In the rare case that the microchip was improperly inserted, abnormalities may result. Seek veterinary care if you notice oozing or swelling at the site of insertion. While it is important to monitor the insertion site, dog owners should not be overly worried or cautious since adverse reactions are extremely rare. According to a database by the British Small Animal Veterinary Association (BSAVA), 4 million dogs have been microchipped since 1996, with only 391 issues reported. Based on this data, every dog has a 0.009 percent chance of experiencing an adverse reaction. Of the issues reported, microchip migration is the most common complaint. If inserted properly, microchip migration will not occur. Unfortunately, this data does not specify whether all microchip insertions were conducted by a licensed veterinarian. Plus, since this study was done 20 years ago, improvements in the veterinary procedures and medical instruments are not considered. Other than microchip movement, additional problems included canine bacterial infection, swelling, dog hair loss, tumors, and microchip failure.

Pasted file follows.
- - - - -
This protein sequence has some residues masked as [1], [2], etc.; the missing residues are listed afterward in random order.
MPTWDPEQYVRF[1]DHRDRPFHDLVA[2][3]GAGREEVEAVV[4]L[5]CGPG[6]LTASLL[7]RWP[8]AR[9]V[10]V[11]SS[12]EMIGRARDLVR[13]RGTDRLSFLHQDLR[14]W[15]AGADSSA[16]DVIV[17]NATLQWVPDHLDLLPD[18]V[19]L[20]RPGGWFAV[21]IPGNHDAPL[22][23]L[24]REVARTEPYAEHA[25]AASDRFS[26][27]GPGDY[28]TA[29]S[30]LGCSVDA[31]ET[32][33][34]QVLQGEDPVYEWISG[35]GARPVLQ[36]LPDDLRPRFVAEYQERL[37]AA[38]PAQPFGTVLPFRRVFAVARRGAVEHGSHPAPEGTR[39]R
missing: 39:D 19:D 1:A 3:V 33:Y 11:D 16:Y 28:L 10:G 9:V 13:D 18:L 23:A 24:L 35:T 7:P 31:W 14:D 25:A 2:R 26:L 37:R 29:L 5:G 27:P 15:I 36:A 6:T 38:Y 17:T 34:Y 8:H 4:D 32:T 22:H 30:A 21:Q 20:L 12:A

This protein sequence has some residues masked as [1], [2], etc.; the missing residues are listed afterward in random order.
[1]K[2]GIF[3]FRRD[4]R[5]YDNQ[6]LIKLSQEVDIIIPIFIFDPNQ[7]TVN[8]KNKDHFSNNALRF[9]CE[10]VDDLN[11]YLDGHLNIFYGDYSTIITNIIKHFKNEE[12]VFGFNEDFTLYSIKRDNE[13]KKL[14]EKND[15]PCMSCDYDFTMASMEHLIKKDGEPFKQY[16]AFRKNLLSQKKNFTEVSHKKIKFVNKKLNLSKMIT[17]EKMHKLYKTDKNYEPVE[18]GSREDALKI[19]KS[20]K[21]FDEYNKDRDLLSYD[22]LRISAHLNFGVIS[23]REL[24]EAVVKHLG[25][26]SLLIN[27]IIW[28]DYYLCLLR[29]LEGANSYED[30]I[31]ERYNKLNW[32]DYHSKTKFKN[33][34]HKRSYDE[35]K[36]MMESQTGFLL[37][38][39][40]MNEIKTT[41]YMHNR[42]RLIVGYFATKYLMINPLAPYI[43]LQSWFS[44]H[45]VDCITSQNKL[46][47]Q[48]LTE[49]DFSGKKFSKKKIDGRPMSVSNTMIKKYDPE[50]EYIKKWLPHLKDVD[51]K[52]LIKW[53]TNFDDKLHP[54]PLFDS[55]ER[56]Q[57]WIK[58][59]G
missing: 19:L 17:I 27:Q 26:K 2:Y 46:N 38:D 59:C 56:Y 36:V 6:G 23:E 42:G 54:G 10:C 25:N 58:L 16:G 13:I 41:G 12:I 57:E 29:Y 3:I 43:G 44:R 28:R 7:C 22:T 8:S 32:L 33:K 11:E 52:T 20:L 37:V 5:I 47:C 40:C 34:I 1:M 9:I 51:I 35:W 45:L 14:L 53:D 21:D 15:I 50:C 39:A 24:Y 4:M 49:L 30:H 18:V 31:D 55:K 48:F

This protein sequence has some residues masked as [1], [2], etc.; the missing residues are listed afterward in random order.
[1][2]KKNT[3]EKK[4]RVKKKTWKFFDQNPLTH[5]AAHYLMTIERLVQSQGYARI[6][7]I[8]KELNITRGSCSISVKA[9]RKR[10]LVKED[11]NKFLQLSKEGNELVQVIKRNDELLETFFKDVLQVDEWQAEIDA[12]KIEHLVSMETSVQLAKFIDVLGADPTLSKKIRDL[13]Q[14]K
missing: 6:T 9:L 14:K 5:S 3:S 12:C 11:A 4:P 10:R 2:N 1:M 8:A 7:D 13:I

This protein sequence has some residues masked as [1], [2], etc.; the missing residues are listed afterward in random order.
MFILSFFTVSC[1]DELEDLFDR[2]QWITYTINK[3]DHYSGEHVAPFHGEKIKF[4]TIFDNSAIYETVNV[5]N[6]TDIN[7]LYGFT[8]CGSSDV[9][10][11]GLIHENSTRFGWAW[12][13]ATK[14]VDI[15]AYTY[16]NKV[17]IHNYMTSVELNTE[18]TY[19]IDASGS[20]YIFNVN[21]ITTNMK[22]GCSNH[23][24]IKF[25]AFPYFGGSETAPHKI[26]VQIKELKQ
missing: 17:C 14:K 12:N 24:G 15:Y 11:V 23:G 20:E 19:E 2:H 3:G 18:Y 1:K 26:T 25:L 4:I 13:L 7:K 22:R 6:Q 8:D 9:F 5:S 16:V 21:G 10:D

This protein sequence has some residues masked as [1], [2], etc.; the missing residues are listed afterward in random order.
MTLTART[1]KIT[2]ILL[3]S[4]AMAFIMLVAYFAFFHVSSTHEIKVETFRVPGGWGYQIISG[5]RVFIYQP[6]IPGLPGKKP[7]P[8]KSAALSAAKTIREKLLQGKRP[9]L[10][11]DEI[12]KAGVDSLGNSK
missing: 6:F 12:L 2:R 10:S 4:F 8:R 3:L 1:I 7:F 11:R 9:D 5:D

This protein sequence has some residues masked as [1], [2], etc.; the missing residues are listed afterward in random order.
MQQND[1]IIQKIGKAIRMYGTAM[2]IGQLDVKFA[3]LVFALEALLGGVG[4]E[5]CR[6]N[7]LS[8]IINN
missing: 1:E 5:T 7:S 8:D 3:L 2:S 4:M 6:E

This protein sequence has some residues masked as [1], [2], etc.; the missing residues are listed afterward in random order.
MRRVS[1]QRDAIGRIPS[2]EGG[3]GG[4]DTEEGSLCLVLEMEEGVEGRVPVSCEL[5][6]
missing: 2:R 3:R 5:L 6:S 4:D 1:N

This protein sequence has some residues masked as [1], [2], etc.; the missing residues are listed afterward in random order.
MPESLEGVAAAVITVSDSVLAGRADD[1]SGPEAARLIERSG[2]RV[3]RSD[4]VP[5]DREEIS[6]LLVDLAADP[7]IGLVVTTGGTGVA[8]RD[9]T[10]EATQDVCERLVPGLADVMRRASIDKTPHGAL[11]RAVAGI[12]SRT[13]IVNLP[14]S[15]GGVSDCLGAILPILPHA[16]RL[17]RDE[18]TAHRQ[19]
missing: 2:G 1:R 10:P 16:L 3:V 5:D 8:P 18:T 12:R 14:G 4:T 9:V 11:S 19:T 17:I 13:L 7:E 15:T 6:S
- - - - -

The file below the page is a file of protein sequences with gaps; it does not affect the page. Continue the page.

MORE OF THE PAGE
Given that adverse reactions are so rare, microchipping is mandated in the UK and most parts of Europe. As with any injection, vaccine, or dog surgery, complications are always possible. These countries have witnessed through the years of use that the benefits outweigh the risks. Any dog owner who still has any concerns about microchipping should consult with the veterinarian who will be conducting the procedure. While microchip insertion is simple and fast, the removal procedure is much more intensive. Unlike insertion, it is considered a surgery and may require general anesthesia.   

What Happens When a Dog is Found?